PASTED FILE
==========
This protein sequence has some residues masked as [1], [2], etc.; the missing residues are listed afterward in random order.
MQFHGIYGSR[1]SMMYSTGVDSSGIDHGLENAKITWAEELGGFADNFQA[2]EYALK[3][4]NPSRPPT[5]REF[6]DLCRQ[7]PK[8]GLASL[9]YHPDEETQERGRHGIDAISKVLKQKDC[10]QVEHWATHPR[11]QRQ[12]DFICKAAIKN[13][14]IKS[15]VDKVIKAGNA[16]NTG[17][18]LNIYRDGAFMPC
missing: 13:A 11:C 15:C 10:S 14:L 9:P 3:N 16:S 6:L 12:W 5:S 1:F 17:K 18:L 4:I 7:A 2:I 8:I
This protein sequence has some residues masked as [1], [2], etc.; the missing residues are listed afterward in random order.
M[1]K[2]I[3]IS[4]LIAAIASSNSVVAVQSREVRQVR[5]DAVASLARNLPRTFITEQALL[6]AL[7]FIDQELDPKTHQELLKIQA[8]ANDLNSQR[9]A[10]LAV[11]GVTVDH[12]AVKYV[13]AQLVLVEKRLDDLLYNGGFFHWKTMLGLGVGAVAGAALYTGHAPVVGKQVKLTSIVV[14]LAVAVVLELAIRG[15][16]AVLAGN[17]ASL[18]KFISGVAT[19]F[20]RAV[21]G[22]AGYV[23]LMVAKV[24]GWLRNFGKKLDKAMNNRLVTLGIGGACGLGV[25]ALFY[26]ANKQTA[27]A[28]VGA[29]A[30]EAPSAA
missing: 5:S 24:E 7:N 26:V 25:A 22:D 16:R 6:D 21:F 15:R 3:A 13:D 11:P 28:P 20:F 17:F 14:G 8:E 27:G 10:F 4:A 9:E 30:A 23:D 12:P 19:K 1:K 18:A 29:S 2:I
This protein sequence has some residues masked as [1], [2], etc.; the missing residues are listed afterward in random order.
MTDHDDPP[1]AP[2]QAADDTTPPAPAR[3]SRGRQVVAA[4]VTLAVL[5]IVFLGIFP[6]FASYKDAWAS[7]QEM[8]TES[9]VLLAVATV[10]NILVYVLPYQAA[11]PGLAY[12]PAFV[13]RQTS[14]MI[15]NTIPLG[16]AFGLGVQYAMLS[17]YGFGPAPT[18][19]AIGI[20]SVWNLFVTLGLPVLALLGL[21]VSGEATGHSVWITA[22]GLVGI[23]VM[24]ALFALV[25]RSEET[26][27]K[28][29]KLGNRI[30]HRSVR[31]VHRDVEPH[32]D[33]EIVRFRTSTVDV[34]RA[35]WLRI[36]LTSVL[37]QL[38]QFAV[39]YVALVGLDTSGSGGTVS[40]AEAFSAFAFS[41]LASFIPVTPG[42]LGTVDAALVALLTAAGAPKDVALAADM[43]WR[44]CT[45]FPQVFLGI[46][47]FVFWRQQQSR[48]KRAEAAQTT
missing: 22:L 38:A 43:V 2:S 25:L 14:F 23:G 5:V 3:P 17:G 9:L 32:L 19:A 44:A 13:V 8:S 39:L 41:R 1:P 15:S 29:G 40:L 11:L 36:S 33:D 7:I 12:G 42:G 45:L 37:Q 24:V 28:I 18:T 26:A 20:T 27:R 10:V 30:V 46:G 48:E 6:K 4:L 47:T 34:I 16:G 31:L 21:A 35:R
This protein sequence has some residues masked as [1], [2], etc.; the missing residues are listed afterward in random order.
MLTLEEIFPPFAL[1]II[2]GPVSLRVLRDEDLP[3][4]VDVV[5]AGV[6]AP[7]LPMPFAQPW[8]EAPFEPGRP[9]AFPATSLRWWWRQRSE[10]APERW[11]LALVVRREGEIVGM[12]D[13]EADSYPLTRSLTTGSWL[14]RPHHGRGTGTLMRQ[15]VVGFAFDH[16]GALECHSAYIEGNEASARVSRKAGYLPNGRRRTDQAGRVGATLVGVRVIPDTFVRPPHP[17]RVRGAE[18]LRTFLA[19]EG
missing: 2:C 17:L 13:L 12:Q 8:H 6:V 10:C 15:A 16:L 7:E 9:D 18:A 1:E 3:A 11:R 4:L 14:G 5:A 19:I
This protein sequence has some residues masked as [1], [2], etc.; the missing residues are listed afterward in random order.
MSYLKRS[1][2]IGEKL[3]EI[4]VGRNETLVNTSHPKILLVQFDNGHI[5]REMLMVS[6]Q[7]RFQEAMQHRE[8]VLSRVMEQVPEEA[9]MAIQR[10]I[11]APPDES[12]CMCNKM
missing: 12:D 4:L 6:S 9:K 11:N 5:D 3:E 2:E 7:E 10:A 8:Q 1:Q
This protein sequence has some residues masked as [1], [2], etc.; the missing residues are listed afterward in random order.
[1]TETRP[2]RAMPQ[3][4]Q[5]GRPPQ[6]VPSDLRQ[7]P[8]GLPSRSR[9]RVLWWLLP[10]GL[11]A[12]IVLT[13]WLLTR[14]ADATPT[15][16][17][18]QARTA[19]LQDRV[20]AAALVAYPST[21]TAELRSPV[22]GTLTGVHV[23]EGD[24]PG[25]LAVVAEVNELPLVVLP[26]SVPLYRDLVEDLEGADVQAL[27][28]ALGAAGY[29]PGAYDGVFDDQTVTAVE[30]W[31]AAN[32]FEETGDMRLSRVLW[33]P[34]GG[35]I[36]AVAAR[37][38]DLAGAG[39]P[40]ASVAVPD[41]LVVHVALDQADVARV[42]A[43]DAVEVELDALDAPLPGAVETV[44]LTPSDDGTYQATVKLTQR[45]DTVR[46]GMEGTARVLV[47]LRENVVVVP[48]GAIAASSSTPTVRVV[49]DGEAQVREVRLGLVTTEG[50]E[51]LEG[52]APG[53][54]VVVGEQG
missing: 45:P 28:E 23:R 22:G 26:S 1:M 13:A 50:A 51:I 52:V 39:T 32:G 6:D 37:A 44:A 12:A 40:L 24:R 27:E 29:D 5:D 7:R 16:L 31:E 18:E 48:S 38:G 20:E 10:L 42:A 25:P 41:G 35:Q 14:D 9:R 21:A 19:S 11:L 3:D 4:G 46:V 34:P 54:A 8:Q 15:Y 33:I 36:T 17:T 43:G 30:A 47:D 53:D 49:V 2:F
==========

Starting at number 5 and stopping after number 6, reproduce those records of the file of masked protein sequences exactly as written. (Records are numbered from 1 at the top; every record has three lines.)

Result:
This protein sequence has some residues masked as [1], [2], etc.; the missing residues are listed afterward in random order.
MSYLKRS[1][2]IGEKL[3]EI[4]VGRNETLVNTSHPKILLVQFDNGHI[5]REMLMVS[6]Q[7]RFQEAMQHRE[8]VLSRVMEQVPEEA[9]MAIQR[10]I[11]APPDES[12]CMCNKM
missing: 12:D 4:L 6:S 9:K 11:N 5:D 3:E 2:E 7:E 10:A 8:Q 1:Q
This protein sequence has some residues masked as [1], [2], etc.; the missing residues are listed afterward in random order.
[1]TETRP[2]RAMPQ[3][4]Q[5]GRPPQ[6]VPSDLRQ[7]P[8]GLPSRSR[9]RVLWWLLP[10]GL[11]A[12]IVLT[13]WLLTR[14]ADATPT[15][16][17][18]QARTA[19]LQDRV[20]AAALVAYPST[21]TAELRSPV[22]GTLTGVHV[23]EGD[24]PG[25]LAVVAEVNELPLVVLP[26]SVPLYRDLVEDLEGADVQAL[27][28]ALGAAGY[29]PGAYDGVFDDQTVTAVE[30]W[31]AAN[32]FEETGDMRLSRVLW[33]P[34]GG[35]I[36]AVAAR[37][38]DLAGAG[39]P[40]ASVAVPD[41]LVVHVALDQADVARV[42]A[43]DAVEVELDALDAPLPGAVETV[44]LTPSDDGTYQATVKLTQR[45]DTVR[46]GMEGTARVLV[47]LRENVVVVP[48]GAIAASSSTPTVRVV[49]DGEAQVREVRLGLVTTEG[50]E[51]LEG[52]APG[53][54]VVVGEQG
missing: 45:P 28:E 23:R 22:G 26:S 1:M 13:A 50:A 51:I 52:V 39:T 32:G 6:D 37:A 44:A 12:A 40:L 24:R 27:E 29:D 5:D 7:R 16:L 31:E 18:E 48:S 38:G 20:E 10:L 42:A 25:P 41:G 35:Q 14:D 9:R 21:A 19:S 11:L 3:D 4:G 46:V 34:P 54:A 8:Q 15:Y 33:I 36:T 17:T 43:G 30:A 47:D 53:D 49:V 2:F